In early July, BAFTA sponsored the Changemakers strand at the Children’s Media Conference (CMC), the only UK event for those involved in developing, producing and distributing content to children on all platforms. Breakthrough Brit and games illustrator Anna Hollinrake was one of two BAFTA new and emerging talent representatives at the event. Here she discusses her current project, finding harmony in the workplace – a topic she addressed at CMC – and her dreams for the future. Words and interview by Chris Schilling
Award-winning artist Anna Hollinrake loves teaching and helping others, though she admits she’s currently having a hard time taking her own advice. An outspoken critic of the glamorisation of overwork in the games industry, she concedes she’s having to “blast through commissions” at the moment. In fairness, she has a very good reason for taking on more work. “I’m currently saving up for a new graphics tablet because mine has died on me,” she says.
Broken tablets aside, her career is progressing on two fronts – it was both her talent as an artist and illustrator and also her keenness to speak openly about the need to find a healthy work-life balance that helped bring her to BAFTA’s attention last year, when she was named a Breakthrough Brit. PawPrint Games’ Bloody Zombies, Stainless Games’ Magic Duels and Climax Studios’ Lola and the Giant are just some of the wonderful games that fill Hollinrake’s creative portfolio. She feels particularly passionately about mental wellbeing, illustrated by her recent Changemakers appearance at the Children’s Media Conference, where she gave a speech about the perils of burnout. She speaks from first-hand experience: during her first year at university, an 18-hour painting stint left her needing months of physiotherapy. Still, it had an unexpected silver lining. “By my third year I’d become the course’s unofficial stretch guidance counsellor,” she laughs. “People would come to me and say, ‘Anna, there’s a pain in my wrist’, and I'd be like, ‘OK, let’s go through some stretches.’”
She’s recently moved to London to make it easier to juggle her professional obligations with her desire to help others. Indeed, Hollinrake’s current role as senior artist at Dream Reality Interactive has been all about finding the right balance, too. Contemplative VR adventure Arca’s Path proved an oasis of calm amid the bustle and noise of this year’s E3, though making a peaceful and relaxing experience – and one that looks very attractive – has been anything but simple.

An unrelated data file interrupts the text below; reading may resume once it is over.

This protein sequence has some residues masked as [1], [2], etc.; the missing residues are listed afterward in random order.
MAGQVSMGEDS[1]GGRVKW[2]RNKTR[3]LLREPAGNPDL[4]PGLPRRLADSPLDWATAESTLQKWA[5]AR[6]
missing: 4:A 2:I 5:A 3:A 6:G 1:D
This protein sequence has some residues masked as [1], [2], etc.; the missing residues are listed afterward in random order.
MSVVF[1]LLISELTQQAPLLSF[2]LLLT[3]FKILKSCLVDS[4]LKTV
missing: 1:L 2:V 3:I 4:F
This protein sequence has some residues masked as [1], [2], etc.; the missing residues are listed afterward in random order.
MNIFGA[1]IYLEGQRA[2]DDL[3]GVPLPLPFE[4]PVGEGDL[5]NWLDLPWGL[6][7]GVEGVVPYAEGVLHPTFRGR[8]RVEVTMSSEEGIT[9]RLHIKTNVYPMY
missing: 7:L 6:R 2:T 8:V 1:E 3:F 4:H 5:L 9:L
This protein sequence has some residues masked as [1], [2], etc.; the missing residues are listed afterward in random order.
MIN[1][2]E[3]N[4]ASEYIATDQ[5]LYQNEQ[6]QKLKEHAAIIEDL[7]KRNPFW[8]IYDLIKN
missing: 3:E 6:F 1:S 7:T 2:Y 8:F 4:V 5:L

“You’ve so many things to consider at once, and the main problem is that you’re rendering everything twice,” she explains. “So, you’re immediately losing a lot of the processing power just to render those things doubly. You have to use a lot of sneaky methods to get it to work properly and feel just as immersive. But you can definitely find lots of interesting ways to do that.”
You have to be very considerate of what you’re doing to the player and where you place assets [in VR games]...There have been occasions where I’ve been testing in a VR headset for two hours, then I basically have to go and lie down somewhere dark
Focusing on hand-painted, heavily stylised 3D art during her time at university has clearly stood her in good stead, though VR’s limitations have taught her plenty about adapting to ensure player comfort. “You have to be very considerate of what you’re doing to the player and where you place assets. You might have trees that are looming over areas, and if the player’s head clips through them that will be a little bit unpleasant.” And if motion sickness is an issue for certain players, pity the poor creators who have to spend time finding ways to prevent it. “There have been occasions where I’ve been testing in a VR headset for two hours,” she grins. “Then I basically have to go and lie down somewhere dark.”
Now I’ve had this opportunity with Arca’s Path, I’d like to make something else that’s quite narrative focused
Arca’s Path, Hollinrake says, is the kind of project she’d like to be involved with in the future. In light of her compassion for the wellbeing of her peers, it’s no surprise to learn she wants to build experiences that are inclusive and provide a feeling of warmth and home. “I feel like that’s something as an artist I can help curate. Now I’ve had this opportunity with Arca’s Path, I’d like to make something else that’s quite narrative focused.”
It wouldn’t even necessarily have to be games, she says; she’s quite happy working in such other mediums as films and comics. Something along the lines of Animal Crossing or Stardew Valley might be just the ticket, she thinks. “You can see how much people appreciate those moments of peace and tranquility,” she says. “I’m reminded of something [Night of the Woods artist/writer] Scott Benson said, where someone told him they’d just run around the town to feel calm. I’d love to create something like that.”
To read the first part of this interview, click here.